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Archive for January 2nd, 2010

by Allan Fish

A naked child found on the coast of the silver devastation

It must have been early in 2004 when I first heard that the Beeb were resurrecting Doctor Who.  I say resurrected quite without any undue sense of hyperbole for here was one of its most famous Lazarus, a literal T-Rex of a dinosaur buried in the endless archives of Television Centre.  My initial reaction, one of utter incredulity, was also one accompanied by a rather audible groan.  This was a show for geeks, for nerds, and I was haunted by archaic sets and dodgy acting; my memories of the show growing up in the early 1980s.  But Who was an institution, the story of the Timelord from Gallifrey who, in 1963, first appeared on our screens accompanied by Ron Grainer’s legendary theme tune and the equally legendary noise of the disappearing/reappearing TARDIS time machine.  It had gone on for 25 years, the initial doctor William Hartnell replaced along the way by Patrick Troughton, Jon Pertwee, Tom Baker, Peter Davison, Colin Baker and, last and probably least, Sylvester McCoy.  In truth, any originality it had disappeared by the time Peter Davison took over, so that when I started watching it as a kid – I remember Tom Baker regenerating into Davison quite clearly – it was already on the slide.  Besides, I had my own monsters then; not Terry Nation’s legendary pepperpots, The Daleks.  No, it was rather the Smash men of the potato adverts of the late seventies and early eighties that scared me as a kid – or so my parents tell me.  Never was one for proportion. (more…)

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by Allan Fish

(Germany 1929 94m) DVD2

Is this need?

p  Erich Pommer  d  Joe May  w  Joe May, Hans Zsékely, Rolf E.Vanloo  ph  Günther Rittau  m  Willy Schmidt-Gentner  art  Erich Kettelhut  cos  René Hubert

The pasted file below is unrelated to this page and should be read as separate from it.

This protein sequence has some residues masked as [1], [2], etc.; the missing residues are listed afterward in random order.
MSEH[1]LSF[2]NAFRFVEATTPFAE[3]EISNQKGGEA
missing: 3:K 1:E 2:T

Gustav Fröhlich (Officer Albert Holk), Betty Amann (Else Kramer), Else Heller (mother), Albert Steinrück (father), Rosa Valetti (Frau an der Theke), Hans Schlettow (Consul), Hans Albers, Artur Duarte, Karl Platen,

Joe May is largely a forgotten figure in critical echelons these days, overlooked in favour of the more accepted Germanic masters of the silent era, Lang, Murnau and Pabst.  Certainly if his later Hollywood output was anything to go by, he deserved consignment to oblivion, but in the 1920s he was a film-maker as important as any other in Germany.  He directed the first version of the two part The Indian Tomb, scripted by Thea von Harbou and Fritz Lang, who would go on to direct a remake/homage in 1958.  He was also a man haunted by his own private life – his daughter, Eva, a rising star of the German cinema, shot herself at just 22 in 1924.  It may explain, to a degree, the doomed, forlorn nature of the protagonists in his films, and the sense of duty.  His other major work, Heimkehr, predated Westfront 1918 as an indictment of the First World War, in this case the return of several soldiers after the armistice.  Duty hangs heavily in the air, and that same feeling pervades every shot of Asphalt, his most famous and best film.

            Out on traffic duty in Berlin, a young policeman, Albert, is called over to a jeweller’s where a young girl, Else, is accused of stealing a valuable diamond.  He takes part in a search of her person and belongings, and just when it seems the authorities cannot find the missing jewel, he finds it on the end of her umbrella.  He takes her into custody and gives her chance to get her things from her apartment, but while there she stops at nothing to seduce him and get him to avert arresting her.  Finally, he succumbs, and they become lovers, but Albert doesn’t realise the full nature of her criminal involvement, which comes to a head in a massive argument which results in murder.  (more…)

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